Preview: Mixing and Using Shellac and Bedding Compound

 The use of specific types of paint, sealants, and adhesives in our shop is ever changing—based on what has worked, and what might have worked better. The ability to disassemble the structure for repair has influenced our methods more and more, as well as a desire to avoid the messiest and most toxic of procedures.

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6 Responses So Far to “Mixing and Using Shellac and Bedding Compound

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    Charlie McLaughlin says:

    Similar to sealing the surface with plastic film as an oxygen barrier….Somewhere I heard tell of a practice said to discourage skinning of left over paint after use. Before you put the lid on the can, arrange a tiny candle so it floats on the paint. Light candle. Close lid. If promoting oxygen deprivation works for paints, maybe it would for other products which skin over. I suspect this idea is probably already well known. In fact, I may be the last to hear of it. Remove candle before shaking product next time.

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    John Carlson says:

    Thanks Harry. I too do the pine tar linseed oil mix for the same reason. Spreadability, and possible added longevity.Besides, any excuse to use Pine Tar in anything, can’t be a bad thing. I like American Rope and Tars product. Always delicious!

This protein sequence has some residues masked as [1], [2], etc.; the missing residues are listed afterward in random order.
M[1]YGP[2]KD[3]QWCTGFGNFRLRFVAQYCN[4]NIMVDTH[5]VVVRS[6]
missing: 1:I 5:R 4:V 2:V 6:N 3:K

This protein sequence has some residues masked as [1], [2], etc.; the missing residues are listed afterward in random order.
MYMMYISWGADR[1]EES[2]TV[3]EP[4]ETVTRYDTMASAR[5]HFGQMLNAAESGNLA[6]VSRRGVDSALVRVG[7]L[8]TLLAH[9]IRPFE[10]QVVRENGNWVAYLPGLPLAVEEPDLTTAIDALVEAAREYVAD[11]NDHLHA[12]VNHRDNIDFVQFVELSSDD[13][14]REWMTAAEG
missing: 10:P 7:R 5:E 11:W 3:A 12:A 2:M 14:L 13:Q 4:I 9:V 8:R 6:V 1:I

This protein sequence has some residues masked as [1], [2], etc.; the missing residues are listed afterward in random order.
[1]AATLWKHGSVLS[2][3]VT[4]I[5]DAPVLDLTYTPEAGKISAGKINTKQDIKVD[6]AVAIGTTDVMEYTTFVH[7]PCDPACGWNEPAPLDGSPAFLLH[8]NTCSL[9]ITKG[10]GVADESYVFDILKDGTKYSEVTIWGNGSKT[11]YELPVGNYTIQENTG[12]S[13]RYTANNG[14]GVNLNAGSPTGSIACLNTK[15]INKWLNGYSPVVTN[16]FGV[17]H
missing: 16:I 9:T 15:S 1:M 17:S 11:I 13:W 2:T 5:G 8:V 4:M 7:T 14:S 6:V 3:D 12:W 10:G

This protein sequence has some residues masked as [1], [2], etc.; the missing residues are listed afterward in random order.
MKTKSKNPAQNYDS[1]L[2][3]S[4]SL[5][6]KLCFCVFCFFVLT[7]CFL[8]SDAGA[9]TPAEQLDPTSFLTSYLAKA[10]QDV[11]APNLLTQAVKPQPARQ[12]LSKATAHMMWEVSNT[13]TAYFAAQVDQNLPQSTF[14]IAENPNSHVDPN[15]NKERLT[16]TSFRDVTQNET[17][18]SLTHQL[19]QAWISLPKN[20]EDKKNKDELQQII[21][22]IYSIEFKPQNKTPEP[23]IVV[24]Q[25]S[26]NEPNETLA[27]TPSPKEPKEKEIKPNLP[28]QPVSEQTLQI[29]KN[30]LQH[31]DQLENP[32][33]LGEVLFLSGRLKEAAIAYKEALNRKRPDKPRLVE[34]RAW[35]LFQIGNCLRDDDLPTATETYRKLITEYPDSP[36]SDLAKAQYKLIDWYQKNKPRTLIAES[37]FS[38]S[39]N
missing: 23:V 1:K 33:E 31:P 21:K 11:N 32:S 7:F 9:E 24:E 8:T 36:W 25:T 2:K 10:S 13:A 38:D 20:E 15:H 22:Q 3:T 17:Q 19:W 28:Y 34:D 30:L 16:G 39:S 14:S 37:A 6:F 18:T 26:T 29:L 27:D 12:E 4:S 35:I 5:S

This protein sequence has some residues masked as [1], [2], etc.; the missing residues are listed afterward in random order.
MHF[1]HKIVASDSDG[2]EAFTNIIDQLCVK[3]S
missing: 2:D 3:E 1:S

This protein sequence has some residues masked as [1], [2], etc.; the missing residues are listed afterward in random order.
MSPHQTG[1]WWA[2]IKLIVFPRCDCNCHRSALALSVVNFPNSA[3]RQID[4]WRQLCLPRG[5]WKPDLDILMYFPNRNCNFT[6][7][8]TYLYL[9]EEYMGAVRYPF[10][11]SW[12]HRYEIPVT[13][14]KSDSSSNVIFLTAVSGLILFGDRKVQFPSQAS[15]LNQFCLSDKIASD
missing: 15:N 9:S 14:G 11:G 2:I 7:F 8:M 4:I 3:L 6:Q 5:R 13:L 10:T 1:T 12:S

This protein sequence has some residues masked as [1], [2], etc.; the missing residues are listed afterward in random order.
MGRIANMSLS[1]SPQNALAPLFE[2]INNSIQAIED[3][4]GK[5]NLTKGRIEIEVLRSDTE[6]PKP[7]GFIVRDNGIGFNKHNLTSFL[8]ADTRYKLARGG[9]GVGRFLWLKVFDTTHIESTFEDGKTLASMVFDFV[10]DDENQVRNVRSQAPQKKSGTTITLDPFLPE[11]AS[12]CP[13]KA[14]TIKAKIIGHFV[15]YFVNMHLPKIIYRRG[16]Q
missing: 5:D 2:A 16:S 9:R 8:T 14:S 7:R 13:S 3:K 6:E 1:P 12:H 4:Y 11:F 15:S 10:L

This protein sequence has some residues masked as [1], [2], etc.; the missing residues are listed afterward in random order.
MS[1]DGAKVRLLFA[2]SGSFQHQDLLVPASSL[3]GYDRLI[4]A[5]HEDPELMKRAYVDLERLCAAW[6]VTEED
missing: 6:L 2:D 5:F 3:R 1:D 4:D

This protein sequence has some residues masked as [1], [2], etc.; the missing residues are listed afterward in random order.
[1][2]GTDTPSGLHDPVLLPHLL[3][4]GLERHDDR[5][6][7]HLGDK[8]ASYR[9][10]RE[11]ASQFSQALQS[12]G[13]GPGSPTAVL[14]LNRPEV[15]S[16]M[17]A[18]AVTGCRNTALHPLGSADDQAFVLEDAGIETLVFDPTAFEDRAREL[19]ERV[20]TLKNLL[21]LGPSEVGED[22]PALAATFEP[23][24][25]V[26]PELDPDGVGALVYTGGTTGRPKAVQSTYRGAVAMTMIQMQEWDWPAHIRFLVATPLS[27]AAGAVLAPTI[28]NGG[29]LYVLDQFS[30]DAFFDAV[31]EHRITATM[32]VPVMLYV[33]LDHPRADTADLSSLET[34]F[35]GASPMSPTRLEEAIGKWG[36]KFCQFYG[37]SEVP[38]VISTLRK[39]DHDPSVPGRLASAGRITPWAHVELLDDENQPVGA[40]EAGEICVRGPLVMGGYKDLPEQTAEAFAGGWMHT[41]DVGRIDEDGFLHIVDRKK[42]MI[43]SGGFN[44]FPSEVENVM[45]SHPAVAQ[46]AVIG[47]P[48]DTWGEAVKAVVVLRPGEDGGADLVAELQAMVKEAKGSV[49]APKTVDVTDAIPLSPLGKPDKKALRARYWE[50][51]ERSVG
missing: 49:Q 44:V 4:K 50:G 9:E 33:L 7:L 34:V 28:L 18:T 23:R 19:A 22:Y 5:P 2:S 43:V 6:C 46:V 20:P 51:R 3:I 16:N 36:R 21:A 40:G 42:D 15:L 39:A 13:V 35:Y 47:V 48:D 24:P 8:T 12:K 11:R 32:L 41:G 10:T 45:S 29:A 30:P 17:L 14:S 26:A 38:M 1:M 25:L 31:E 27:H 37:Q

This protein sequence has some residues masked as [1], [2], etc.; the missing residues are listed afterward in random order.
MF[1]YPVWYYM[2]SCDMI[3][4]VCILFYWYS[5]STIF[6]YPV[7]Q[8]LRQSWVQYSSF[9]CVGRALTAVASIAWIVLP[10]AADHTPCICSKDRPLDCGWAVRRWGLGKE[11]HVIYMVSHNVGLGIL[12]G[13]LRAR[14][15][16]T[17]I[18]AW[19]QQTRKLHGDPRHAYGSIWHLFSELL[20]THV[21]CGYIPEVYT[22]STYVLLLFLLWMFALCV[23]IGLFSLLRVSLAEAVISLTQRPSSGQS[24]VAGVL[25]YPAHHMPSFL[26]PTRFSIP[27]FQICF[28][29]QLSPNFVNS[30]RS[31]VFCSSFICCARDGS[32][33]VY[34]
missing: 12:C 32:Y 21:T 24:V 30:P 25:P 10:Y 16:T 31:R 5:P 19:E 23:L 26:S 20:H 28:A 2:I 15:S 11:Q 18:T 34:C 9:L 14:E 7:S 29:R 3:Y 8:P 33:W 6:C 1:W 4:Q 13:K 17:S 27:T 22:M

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    Doug Fowle says:

    I’ve had good luck with scraping down the insides of the can and then tamping down the surface until it is fairly smooth. Then I cover it with small clear piece of thin plastic bag. As you press this onto the top of the compound you can chase the air bubbles out from under the edges. This seems to work well, especially when I write my name on the side of the can and keep it away from others.

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    Stephen Kessler says:

    Mixing the Dolphinite with boiled linseed oil and turpentine seems to do the trick as well, at least in my limited experience.

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    Howard Sharp says:

    Great ideas, Harry, especially as I start to uncover the mysteries of non-epoxy construction.

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      Georg Hinteregger says:

      Thanks for the recipe for modifying bedding compound. I have resorted to opening the can of old skun over stuff from the bottom with a regular can opener to get at the last of the smooth troweling stuff. Those “hard bits of skin” that form rather quickly have always been an annoying aspect to this otherwise wonderful product.